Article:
Friday, December 1, 2017

#MyGivingStory @


My daughter is 22 years old and graduating December 15th from North Carolina State University, Summa Cum Laude. She lives in an off campus apartment and belongs to a sorority. Her dad and I are very proud of her. Sounds pretty typical for a college student, right? 

What you don't know from my description is that she has spastic quadriplegic cerebral palsy and cannot walk, talk, feed or dress herself, or even go to the bathroom by herself. She uses a power wheelchair and augmentative communication device to speak. She has personal care attendants to help her with her daily living activities. 

When she was born, I spent a lot of time asking myself, "why me?" When your child is born with a disability you lose the dream of the child you were expecting. Everyone thinks their child will grow up to be something special, maybe a football player, cheerleader, or maybe even president. Suddenly, your child's future is a big question mark. It's a dark and scary place to be. 

I was a manager for a fortune 500 company when my daughter was born and being a stay at home mom was not something I had envisioned for myself. However, my daughter was soon doing eight different therapy sessions a week and there wasn't really time for me to work. I felt that if I worked hard enough on her, she would be able to overcome her difficulties. Over time, the "why me," evolved into "why NOT me?" as I realized that my daughter would have the benefits of a financially secure college educated family with good health insurance and the time to devote to advocating for her to receive everything she needed. 

My daughter was included in regular classrooms despite her physical needs for additional supports. Thank goodness that computer technology was expanding by leaps and bounds at this time and she could use it to level the playing field for her scholastically. Every year was a transition and she had to prove that she belonged in regular education and could do the work if given the appropriate supports. 

I also learned very early that the best way to heal myself was to give back to my community. I have volunteered and raised money for several disability related organizations geared towards helping families of children with disabilities. I truly believe that my life's purpose is to showcase kids like my daughter and help them achieve their highest potential, whatever that may be. Luckily New Voices Foundation came along and has graciously given me a platform to do so.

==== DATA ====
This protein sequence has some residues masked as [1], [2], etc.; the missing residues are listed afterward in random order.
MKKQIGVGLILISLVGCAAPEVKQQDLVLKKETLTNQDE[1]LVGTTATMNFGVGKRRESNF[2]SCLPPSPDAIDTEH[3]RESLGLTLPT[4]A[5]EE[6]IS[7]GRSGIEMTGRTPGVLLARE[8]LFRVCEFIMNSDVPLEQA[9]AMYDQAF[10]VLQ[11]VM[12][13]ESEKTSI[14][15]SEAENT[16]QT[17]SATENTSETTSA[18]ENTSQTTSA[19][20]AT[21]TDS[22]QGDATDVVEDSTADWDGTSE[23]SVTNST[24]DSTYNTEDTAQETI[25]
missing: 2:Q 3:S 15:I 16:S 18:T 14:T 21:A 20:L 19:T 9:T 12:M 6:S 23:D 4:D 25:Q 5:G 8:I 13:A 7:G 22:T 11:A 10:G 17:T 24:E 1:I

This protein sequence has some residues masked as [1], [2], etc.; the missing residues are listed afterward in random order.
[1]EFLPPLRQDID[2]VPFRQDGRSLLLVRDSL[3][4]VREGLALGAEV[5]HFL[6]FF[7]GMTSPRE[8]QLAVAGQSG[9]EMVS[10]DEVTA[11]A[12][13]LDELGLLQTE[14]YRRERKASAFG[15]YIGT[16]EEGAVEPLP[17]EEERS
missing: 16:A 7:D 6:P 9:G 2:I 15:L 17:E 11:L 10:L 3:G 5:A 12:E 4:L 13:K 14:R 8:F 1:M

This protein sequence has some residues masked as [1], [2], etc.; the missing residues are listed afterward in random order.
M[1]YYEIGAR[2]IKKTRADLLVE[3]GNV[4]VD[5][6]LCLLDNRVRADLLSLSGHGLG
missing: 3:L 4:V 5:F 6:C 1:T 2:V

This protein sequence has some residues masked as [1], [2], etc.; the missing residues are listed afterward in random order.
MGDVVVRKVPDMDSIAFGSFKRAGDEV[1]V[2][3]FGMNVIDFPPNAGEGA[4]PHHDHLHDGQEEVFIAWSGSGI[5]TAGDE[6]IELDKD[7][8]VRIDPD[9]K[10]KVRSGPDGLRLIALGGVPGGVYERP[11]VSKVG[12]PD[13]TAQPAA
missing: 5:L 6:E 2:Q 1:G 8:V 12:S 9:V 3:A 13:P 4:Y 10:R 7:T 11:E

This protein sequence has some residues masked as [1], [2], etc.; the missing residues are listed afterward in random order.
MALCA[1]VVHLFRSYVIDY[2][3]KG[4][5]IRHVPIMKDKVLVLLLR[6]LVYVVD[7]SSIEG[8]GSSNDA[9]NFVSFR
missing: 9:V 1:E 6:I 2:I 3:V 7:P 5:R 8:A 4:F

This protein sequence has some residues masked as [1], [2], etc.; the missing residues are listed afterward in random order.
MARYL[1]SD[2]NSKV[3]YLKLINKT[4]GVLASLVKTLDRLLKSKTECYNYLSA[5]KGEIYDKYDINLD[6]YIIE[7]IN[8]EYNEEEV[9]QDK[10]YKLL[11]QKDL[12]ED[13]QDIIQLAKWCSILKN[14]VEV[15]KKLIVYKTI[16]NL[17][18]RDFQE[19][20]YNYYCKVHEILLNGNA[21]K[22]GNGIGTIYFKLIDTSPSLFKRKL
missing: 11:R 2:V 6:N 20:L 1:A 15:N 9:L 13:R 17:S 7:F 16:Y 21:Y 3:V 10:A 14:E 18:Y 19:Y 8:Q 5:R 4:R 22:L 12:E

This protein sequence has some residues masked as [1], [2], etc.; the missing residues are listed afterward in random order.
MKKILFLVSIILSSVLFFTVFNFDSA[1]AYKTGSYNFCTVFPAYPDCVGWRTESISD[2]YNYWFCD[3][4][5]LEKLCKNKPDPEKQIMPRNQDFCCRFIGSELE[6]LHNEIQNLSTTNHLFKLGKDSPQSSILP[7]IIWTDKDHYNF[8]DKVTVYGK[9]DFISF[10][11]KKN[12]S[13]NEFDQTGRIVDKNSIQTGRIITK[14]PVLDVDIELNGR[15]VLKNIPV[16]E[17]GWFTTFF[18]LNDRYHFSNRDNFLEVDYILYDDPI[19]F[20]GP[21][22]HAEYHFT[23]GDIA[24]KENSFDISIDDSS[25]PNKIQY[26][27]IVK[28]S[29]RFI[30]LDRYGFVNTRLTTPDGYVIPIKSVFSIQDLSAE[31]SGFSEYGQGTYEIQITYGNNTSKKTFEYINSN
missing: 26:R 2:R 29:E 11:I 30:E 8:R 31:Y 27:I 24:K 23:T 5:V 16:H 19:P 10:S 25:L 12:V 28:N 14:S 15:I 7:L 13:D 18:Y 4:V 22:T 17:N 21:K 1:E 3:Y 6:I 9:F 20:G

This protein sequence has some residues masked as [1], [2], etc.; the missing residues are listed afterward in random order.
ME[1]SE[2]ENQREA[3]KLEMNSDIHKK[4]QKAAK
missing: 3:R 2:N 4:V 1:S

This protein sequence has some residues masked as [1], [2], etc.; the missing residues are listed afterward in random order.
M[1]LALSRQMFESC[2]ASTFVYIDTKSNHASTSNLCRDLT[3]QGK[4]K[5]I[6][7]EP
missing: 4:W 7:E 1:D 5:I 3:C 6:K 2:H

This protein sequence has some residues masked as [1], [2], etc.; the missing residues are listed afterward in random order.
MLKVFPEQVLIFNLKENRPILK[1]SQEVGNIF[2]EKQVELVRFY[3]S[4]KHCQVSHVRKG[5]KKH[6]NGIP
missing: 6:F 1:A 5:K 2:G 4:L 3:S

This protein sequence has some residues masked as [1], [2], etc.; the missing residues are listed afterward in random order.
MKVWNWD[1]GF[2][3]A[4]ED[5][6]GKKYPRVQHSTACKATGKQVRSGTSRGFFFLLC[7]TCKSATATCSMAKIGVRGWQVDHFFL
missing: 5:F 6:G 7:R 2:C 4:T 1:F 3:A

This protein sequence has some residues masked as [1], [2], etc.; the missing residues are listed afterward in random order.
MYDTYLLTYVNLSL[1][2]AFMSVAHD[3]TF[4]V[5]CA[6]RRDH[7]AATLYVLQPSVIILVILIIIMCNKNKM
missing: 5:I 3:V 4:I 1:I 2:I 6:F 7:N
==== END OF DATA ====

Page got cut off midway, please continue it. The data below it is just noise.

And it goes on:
Over the past 10 years, New Voices has provided hundreds of hours of training to those who work with kids like my daughter so that they can be the very best at what they do. New Voices has also provided hundreds of thousands of dollars of equipment to our local schools systems to help them meet the needs of these very complex children. New Voices advocates for these children to ensure they get the resources they need. New Voices is literally a voice for children who have none. 

This is my giving story. Please think of my daughter at 2:00 p.m. EST on December 15th when she dons her cap and gown and rolls across the stage to accept her diploma. New Voices is working to ensure that she is not just the exception but the norm for kids like her.

Tuesday, November 7, 2017

Wise Words from Sharon Draper

Our friend and author, Sharon Draper, posted on Facebook about why she wrote Out of My Mind.  For those of you who haven't read it, it's the story about a New Voices child.  Melody is a young girl with a communication and physical disability whose potential is really underestimated.  Melody finally gets a communication system (which at the time it was written was a figment of Sharon's imagination) and Melody begins to share what she knows.  The other theme of the book is about acceptance, which is what Sharon posted about today.  Here is her post: 

"Kids with disabilities are just like their peers. They want to be accepted, to have friends, to be included in the social life of the school. Melody in "Out of My Mind" understands the pain of being ignored and overlooked. I gave her a voice to show her humanity. She represents all those young people, who have feelings as well as dreams. I wanted to give those kids, who are often treated as if they are invisible, a chance to be heard, to be seen as the individuals they are, not the machines they ride in, or the disability that defines them."

Thank you Sharon.  Here is the link to her post on her Facebook page.

Thursday, September 21, 2017

Not Just a House but a Home

Let's face and dad are not going to live forever. It's never too soon to start thinking about the appropriate housing solution for a child who will require additional supports all their lives.

Attached is an article about a concept called co-housing. It's one of the ideas that I'm hearing about at meetings that I attend.It's exciting to see options that more closely resemble what we truly want for our kids; safety, dignity, choices, and supportive community.

Thursday, September 7, 2017

Communicating during an Emergency

At the State Employees' Charity Campaign kick off I was approached by someone asking if I had access to some communication boards that were specific to emergencies. I received this today from the Augmentative Communication Online Users Group @ .  

"Given the potential for disastrous effects of hurricane Irma, the importance of communication during times of emergency is heightened.
Here is a link to downloadable free communication boards that were developed after Katrina for communicating during times of emergency. Please go to this link
to find the actual boards and how to use them. Please share these communication boards widely. They are in English,Spanish, and Haitian Creole.
Be prepared and be safe"  

Tuesday, August 29, 2017

Grandparenting a child with a disability? How Can You Help?

Gram Power 101